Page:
When a police officer in this Long Island suburb found a marijuana cigarette in Jerry Lemaine’s pocket one night in January 2007, a Legal Aid lawyer counseled him to plead guilty. Under state statutes, the penalty was only a $100 fine, and though Mr. Lemaine had been caught with a small amount of marijuana years earlier as a teenager, that case had been dismissed.
But Mr. Lemaine, a legal permanent resident, soon discovered that his quick guilty plea had dire consequences. Immigration authorities flew him in shackles to Texas, where he spent three years behind bars, including 10 months in solitary confinement, as he fought deportation to Haiti, the country he had left at age 3.
Under federal rulings that prevailed in Texas, Mr. Lemaine had lost the legal opportunity that rulings in New York would have allowed: to have an immigration judge weigh his offenses, including earlier misdemeanors resolved without jail time, against other aspects of his life, like his nursing studies at Hunter Business School; his care for his little sister, a United States citizen with a brain disorder; and the help he gave his divorced mother, who had worked double shifts to move the family out of a dangerous Brooklyn neighborhood.
It's a fate that Rigo Padilla also almost faced when a DUI conviction also nearly lead to his deportation. Like Lemaine, Padilla was a legal resident alien in the States and he'd come here as a youth. Following his arrest, he too was summoned in front of an immigration judge and faced deportation.
Padilla was arrested for drinking and driving in January. He admitted to police that he had "a few beers" while watching a football game with friends. He planned to only drive eight blocks from a friend's house to his own. He w
as stopped before he made it home after rolling through a stop sign.
Nobody was hurt in the incident and Padilla was given supervision, which under Illinois law wouldn't even result in a conviction, according to his immigration attorney Beatriz Sandoval.But Padilla was reported to immigr
ation officials and now the young man faces deportation to Mexico, a country he hasn't visited since he left more than 15 years ago.
Padilla was given a reprieve not only by DHS but by the Supreme Court. His case could turn into a landmark for others in his position. The Supreme Court ruled that because Padilla's attorney didn't forewarn the immigration consequences of his pleading that he was denied "competent representation." In writing the majority decision, Justice John Paul Stevens likened deportation to banishment.
Mario Benitez, currently serving time in Brevard County Florida, is now also getting a taste of our immigration system. On May 7th, 2007, Benitez, following an evening of binge drinking, broke into his neighbor's home and stole his change change jar totaling just over $100. He was arrested the next day and subsequently confessed. For the next year, Benitez attempted to work out a plea agreement with prosecutors. He had no other criminal record. He eventually paid back the money to his neighbor.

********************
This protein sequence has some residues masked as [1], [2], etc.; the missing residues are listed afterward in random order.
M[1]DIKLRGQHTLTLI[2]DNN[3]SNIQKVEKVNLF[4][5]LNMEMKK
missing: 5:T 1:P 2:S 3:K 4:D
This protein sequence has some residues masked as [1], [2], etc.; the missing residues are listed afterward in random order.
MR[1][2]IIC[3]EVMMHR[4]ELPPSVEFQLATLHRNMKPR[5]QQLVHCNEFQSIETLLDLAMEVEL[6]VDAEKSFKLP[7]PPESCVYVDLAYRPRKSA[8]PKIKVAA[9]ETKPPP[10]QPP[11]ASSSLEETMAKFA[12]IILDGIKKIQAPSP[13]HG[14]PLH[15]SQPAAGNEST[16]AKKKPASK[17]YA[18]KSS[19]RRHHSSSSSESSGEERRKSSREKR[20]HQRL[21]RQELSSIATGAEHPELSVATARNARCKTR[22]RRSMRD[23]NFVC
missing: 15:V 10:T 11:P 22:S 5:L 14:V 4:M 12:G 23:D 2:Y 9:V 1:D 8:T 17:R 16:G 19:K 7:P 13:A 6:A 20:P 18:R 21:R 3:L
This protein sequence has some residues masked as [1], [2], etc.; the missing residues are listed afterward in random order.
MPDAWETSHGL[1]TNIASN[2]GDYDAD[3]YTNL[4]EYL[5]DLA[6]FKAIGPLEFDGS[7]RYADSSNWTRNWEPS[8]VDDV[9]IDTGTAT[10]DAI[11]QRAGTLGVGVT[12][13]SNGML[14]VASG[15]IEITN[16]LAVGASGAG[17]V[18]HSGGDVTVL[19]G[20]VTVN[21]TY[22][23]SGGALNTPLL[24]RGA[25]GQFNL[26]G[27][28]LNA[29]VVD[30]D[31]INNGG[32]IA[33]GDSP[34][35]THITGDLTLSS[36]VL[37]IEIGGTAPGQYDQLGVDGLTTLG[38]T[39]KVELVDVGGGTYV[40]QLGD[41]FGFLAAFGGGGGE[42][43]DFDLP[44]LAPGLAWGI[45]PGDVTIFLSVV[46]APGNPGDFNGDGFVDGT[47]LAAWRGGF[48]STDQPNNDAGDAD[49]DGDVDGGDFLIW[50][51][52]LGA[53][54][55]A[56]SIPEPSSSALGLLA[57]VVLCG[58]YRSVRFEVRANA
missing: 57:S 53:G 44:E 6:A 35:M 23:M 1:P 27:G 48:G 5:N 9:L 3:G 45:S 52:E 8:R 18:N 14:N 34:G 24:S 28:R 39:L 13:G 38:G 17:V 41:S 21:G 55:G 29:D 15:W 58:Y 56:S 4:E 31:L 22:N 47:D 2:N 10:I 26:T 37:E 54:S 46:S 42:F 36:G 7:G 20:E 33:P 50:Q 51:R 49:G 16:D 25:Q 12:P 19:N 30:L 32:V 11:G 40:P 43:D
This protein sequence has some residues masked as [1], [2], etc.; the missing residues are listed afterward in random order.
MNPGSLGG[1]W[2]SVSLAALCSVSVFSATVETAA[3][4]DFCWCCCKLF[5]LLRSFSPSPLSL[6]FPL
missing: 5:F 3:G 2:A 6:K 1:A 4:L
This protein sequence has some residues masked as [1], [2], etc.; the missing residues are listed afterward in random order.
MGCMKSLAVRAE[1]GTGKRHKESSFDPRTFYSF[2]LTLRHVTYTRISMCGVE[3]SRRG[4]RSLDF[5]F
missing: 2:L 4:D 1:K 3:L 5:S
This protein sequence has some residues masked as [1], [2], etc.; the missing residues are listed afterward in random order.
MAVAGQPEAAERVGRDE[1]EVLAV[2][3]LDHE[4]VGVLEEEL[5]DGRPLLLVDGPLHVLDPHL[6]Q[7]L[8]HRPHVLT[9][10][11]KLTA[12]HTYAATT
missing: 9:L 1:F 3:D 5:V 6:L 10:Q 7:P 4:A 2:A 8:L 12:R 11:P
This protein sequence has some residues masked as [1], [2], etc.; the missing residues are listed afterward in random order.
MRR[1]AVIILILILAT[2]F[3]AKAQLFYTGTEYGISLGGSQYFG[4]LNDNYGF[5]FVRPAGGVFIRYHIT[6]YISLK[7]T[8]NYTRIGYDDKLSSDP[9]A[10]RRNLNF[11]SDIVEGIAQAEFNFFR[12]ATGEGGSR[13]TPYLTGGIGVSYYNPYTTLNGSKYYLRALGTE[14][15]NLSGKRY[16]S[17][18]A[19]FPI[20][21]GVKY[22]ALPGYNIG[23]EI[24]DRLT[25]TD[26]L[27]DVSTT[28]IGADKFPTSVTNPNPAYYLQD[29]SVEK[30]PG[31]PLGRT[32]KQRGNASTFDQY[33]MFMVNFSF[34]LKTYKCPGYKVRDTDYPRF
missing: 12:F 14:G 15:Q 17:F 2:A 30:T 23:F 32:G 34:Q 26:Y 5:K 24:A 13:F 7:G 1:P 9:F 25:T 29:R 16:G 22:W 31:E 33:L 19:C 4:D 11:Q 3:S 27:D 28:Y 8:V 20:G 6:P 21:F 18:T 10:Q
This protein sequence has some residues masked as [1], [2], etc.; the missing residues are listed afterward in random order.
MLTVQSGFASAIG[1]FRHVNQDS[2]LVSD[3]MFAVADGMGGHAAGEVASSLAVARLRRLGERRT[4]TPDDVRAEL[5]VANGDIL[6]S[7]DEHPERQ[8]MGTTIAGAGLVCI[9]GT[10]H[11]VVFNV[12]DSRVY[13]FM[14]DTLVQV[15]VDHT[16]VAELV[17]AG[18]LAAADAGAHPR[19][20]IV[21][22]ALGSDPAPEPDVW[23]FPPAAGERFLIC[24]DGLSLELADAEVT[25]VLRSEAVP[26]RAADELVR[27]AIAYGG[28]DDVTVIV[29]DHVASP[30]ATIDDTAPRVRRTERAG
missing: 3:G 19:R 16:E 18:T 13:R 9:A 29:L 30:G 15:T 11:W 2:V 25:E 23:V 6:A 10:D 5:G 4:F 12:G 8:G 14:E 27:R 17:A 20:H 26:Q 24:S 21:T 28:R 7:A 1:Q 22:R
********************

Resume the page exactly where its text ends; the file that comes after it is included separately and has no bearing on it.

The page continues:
He also hoped the circumstances that lead to his crime would weigh in his favor. He had moved to Florida from Chicago about a year prior. In the months leading up to his crime, his business tanked, he broke off his engagement with his girlfriend, and this lead to a serious drinking problem. The prosecution wouldn't agree to any plea and his fate was left in the hands of the judge.
Even walking into his sentencing on the 31st of January 2009, Benitez was still hoping to avoid jail. The judge was having none of it. He said that Benitez showed no remorse. He said that Benitez' action had violated the safety that everyone should feel in their homes, and the victims would never feel safe again in their home. The judge gave Benitez a sentence of 22 months. The sentence was eventually reduced to sixteen months and he's scheduled to be released on June 18, 2010.
Within months, Benitez received notice from the Department of Homeland Security of a motion to have him deported. Benitez arrived in America with his parents from Mexico in 1972 when he was four years old. His family came here initially just to visit but then his parents overstayed their Visa. His entire family would eventually straighten out their legal status. The rest of his family even eventually became U.S. citizens however Mario was going to school at the time and he's been a legal resident alien. That said, aside from a few vacations in Mexico, Mario Benitez has lived in America full time since he was four years old.
Now, because of his conviction, the Department of Homeland Security is attempting to deport him to Mexico. Benitez no longer has any family there. He has no friends or contacts and so he'd be deported to a foreign country with no resources.
In his last correspondence to me (for full disclosure I consider Benitez a friend), he called the Padilla decision akin to hitting the lottery. Like Padilla, Benitez claims that he wasn't made aware of the fact that a plea of guilty would lead to his deportation. Now, Benitez is hoping that the recent Supreme Court decision will pave the way to his own case being given another look.
Lemaine was arrested in New York and incarcerated for more than two years in an ICE detention center in a room with dozens of others facing deportation. He lost fifty pounds during his incarceration. Benitez is in the hands of Brevard County and reports to be in good health. Yet, he's forced to mount a defense pro se against his deportation order. He tells me that he needs some legislator somewhere to speak out on his behalf. That's no easy task. He's now a convicted criminal. The law states that a non citizen guilty of a felony will be deported. So, the clock ticks on his uncertain future.